The brain is a remarkable organ. Although it makes up only about 2% of body weight, it controls everything about it – how we breath, how our hearts beat, what we see and hear, and, importantly, how we think. This latter process of thought, scientifically known as cognition, can vary widely from person to person and influence so many aspects of our lives: the impressions we give off, our hobbies, our ability to study, our choice of profession, the list can go on and on. But can we really increase our "brain power?"

Did You Know?
comes from the Latin word cognoscere, meaning “to become acquainted with”

So what does your brain need to work properly? Two things are really quite crucial –glucose (which is a type of sugar molecule) and oxygen. Neurons, the brain cells responsible for processing and distributing information,use glucose as their preferred energy source. In fact, when glucose levels in the blood fall below critical level, (or hypoglycemia) the brain is the organ that suffers the most. This is the reason why people with hypoglycemia (which can occur in people with diabetes) may feel faint, get headaches, vision disturbances, confusion or even seizures.

Did You Know?
Although for a very long time scientist thought that neurons can only use glucose as an energy source, in recent years it was found that during intense exercise they can also use lactate, a molecule that is generated by working muscle cells.

Oxygen is needed for many cell processes, and brain cells are particularly vulnerable to even temporary oxygen shortages. They can begin to die within 5 minutes of oxygen supply cut-off. Reduction of oxygen supply to the brain is called cerebral hypoxia and it can manifest as memory loss, poor judgment or loss of coordination. Long-term cerebral hypoxia can lead to permanent brain damage and death.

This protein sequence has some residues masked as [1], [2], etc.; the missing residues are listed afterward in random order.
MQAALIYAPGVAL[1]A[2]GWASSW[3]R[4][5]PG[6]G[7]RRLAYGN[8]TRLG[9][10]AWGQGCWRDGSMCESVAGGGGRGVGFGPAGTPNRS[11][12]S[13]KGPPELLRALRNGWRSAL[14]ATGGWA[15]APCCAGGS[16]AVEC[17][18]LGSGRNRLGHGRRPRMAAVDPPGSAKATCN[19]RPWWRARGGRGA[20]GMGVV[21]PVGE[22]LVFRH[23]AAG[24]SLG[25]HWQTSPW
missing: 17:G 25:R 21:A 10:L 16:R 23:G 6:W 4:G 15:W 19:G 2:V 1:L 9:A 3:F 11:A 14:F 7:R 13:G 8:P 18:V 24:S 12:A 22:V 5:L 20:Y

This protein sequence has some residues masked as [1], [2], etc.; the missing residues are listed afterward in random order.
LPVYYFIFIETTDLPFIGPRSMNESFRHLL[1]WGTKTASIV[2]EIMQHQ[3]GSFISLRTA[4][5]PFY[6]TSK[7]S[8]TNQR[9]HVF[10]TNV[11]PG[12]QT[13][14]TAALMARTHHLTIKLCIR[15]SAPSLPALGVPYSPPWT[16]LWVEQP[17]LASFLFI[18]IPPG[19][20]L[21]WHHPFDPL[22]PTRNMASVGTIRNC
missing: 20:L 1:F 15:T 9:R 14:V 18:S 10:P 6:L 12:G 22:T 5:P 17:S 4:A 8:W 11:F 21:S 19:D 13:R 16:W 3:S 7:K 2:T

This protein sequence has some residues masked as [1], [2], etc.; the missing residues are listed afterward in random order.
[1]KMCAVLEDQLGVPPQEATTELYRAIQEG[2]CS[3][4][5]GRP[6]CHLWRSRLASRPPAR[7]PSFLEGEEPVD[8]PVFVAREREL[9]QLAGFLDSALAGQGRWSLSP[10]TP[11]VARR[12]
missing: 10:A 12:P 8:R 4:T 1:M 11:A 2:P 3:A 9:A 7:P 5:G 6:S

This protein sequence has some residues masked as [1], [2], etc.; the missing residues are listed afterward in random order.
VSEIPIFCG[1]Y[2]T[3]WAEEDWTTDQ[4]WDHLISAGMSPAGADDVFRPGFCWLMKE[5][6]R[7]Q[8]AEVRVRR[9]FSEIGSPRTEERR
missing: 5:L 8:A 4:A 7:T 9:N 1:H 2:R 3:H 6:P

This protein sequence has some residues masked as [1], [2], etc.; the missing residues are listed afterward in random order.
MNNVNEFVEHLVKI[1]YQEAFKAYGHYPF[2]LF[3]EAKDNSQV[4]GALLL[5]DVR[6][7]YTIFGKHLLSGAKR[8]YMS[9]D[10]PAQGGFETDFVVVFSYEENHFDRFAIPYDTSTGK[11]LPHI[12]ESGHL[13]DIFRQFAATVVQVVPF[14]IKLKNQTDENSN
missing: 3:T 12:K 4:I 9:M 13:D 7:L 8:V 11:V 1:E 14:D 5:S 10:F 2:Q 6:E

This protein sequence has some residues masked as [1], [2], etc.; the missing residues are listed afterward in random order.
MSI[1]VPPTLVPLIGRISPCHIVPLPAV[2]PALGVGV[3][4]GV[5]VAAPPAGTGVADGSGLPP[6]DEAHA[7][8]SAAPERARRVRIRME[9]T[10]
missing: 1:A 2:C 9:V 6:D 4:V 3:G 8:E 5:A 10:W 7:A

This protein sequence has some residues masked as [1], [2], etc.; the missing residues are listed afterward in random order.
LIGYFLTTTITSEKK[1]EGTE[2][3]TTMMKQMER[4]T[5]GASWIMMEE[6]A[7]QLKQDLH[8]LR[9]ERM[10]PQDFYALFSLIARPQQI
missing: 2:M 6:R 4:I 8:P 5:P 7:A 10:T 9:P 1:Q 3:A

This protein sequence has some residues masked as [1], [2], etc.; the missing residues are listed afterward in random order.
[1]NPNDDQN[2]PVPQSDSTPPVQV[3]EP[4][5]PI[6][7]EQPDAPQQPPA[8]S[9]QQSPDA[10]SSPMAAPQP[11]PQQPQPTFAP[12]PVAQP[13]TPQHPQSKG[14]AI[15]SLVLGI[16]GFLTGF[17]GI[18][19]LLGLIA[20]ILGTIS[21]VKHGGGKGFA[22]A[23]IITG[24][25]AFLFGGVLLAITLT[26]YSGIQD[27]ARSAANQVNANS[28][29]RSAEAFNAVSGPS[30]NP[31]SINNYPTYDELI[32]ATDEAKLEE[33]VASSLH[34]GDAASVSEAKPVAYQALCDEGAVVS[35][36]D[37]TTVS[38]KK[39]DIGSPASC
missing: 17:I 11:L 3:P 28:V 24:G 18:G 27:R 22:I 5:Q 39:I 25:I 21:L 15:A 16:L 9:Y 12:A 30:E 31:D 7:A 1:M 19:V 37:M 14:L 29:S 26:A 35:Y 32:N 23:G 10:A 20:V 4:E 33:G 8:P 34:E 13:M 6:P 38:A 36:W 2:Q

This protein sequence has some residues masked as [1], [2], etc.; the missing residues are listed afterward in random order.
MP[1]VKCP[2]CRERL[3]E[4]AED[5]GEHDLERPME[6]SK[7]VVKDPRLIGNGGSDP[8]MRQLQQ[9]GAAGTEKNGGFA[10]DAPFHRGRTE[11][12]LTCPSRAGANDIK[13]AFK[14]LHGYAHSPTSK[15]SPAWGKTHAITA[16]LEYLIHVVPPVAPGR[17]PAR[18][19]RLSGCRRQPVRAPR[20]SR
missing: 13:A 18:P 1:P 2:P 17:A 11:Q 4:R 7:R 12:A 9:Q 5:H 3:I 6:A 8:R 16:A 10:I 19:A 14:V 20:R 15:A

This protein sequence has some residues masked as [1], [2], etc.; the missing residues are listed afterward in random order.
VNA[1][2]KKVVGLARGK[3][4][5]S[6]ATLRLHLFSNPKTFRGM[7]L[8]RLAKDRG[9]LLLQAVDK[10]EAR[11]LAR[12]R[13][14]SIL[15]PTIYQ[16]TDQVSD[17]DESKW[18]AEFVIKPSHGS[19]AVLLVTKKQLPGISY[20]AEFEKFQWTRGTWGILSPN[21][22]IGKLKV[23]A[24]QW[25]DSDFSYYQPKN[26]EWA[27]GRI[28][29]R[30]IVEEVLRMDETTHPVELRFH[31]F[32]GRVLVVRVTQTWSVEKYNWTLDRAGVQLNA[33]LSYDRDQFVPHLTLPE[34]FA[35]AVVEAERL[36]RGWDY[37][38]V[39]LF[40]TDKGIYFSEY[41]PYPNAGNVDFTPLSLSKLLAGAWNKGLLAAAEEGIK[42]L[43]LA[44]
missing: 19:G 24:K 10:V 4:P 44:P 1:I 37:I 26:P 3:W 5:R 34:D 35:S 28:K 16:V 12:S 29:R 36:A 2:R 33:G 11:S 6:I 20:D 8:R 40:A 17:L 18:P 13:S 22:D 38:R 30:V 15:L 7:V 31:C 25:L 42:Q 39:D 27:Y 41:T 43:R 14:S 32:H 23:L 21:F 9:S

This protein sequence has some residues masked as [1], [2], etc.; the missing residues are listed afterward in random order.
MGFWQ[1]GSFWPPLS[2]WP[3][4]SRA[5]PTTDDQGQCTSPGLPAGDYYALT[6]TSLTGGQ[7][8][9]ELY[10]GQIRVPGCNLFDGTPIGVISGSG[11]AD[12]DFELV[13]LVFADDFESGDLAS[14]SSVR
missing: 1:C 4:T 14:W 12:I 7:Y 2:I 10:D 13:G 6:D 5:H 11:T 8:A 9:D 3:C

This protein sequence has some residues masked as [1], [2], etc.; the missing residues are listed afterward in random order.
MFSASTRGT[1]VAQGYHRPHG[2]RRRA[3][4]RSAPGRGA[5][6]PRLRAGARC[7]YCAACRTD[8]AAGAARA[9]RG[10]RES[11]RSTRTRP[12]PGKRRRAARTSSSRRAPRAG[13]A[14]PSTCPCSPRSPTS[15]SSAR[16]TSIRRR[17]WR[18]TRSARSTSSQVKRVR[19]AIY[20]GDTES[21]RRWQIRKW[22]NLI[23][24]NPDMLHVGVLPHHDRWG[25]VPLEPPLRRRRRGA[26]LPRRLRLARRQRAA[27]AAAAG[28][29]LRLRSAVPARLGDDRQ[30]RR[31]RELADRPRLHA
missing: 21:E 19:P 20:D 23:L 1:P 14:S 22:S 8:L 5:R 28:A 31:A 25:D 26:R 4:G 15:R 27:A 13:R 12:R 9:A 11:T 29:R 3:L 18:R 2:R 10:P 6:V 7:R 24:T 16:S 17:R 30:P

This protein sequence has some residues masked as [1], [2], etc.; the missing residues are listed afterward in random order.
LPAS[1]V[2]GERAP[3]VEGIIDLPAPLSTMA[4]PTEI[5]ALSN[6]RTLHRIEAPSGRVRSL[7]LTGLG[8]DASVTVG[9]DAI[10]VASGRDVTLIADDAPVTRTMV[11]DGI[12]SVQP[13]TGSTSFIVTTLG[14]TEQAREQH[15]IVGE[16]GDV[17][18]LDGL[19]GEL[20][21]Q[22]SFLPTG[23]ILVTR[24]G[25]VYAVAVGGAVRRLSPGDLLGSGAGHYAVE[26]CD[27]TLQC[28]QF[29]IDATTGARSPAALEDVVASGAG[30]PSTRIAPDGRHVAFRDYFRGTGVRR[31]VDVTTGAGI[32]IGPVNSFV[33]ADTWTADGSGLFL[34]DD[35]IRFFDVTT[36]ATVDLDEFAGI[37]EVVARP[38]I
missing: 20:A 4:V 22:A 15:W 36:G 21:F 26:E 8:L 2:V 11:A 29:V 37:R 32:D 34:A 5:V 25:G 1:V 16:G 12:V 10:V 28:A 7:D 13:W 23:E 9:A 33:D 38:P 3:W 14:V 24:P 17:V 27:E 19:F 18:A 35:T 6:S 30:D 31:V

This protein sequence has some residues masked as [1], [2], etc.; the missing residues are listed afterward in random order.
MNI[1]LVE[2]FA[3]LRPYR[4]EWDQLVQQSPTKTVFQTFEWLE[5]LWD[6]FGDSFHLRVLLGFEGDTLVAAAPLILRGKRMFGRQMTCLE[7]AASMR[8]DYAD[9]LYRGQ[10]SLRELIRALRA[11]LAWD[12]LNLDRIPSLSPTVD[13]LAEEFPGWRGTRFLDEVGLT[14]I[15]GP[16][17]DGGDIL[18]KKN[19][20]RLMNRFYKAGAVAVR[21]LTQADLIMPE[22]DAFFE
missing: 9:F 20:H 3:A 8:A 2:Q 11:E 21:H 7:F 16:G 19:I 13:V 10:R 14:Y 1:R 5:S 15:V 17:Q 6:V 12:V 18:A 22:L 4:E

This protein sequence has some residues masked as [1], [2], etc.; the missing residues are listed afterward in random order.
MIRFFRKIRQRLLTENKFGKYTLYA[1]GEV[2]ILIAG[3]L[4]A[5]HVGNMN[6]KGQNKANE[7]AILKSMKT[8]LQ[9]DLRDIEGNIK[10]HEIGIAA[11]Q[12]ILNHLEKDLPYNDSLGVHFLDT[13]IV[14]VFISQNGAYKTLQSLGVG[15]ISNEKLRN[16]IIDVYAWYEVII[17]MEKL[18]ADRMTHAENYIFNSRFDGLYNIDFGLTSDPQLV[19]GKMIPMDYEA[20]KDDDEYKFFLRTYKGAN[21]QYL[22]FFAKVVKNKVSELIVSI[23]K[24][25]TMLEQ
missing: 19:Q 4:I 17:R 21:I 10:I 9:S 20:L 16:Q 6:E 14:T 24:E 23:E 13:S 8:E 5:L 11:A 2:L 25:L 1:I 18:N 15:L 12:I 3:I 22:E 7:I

And how does brain get its glucose and oxygen? – the same way as any other organ, from blood! Blood flow to the brain is really quite abundant, as much as 75ml of blood / 100 g of neurons / minute. What’s more, the blood vessels of the brain can regulate the rate of blood flow through them, a process called autoregulation.

Did You Know?
While brain only makes up 2% of total body weight, it receives 20% of body’s resting oxygen and blood flow.

Increased blood flow to different areas of the brain is often used as an indication of increased neuronal activity in that area. So when the blood flow to the frontal lobe (a region responsible for such higher functions as cognition, creativity, etc.) is increased, it might indicate that the activity in which a person is engaged can increase his or hers “brain power”. And this is the basis for most “brain training” exercises.

Nintendo DS BrainTraining, for example, promises to increase your brain capacity through a series of exercises that stimulate the flow of blood to the prefrontal cortex. The exercises are said to be inspired by the work of a prominent Japanese neuroscientist Dr. Kawashima. According to many experts, however, simple daily activities, such as reading, surfing the net or socializing, can produce the same increases in blood flow. Even Dr. Kawashima himself has published studies that show improved cognition due to something as simple as reading out loud or solving simple math problems on a regular basis.

So should you train your brain or not? Well, why not? There is definitely no harm in it and you can have fun doing it, whether you play Nintendo Brain Training games or chat with your friends. But don’t expect 100% on your next test after spending some quality time with your Nintendo, you’d be better off reading your textbook out loud!

Learn more!!

Brain facts:

Brain physiology:

Education and Alzheimer’s disease:

Inna is an MD/PhD student at the University of British Columbia,completing her research in infectious diseases. In her free time she likes to read good books, eat delicious food and enjoy beautiful scenery.


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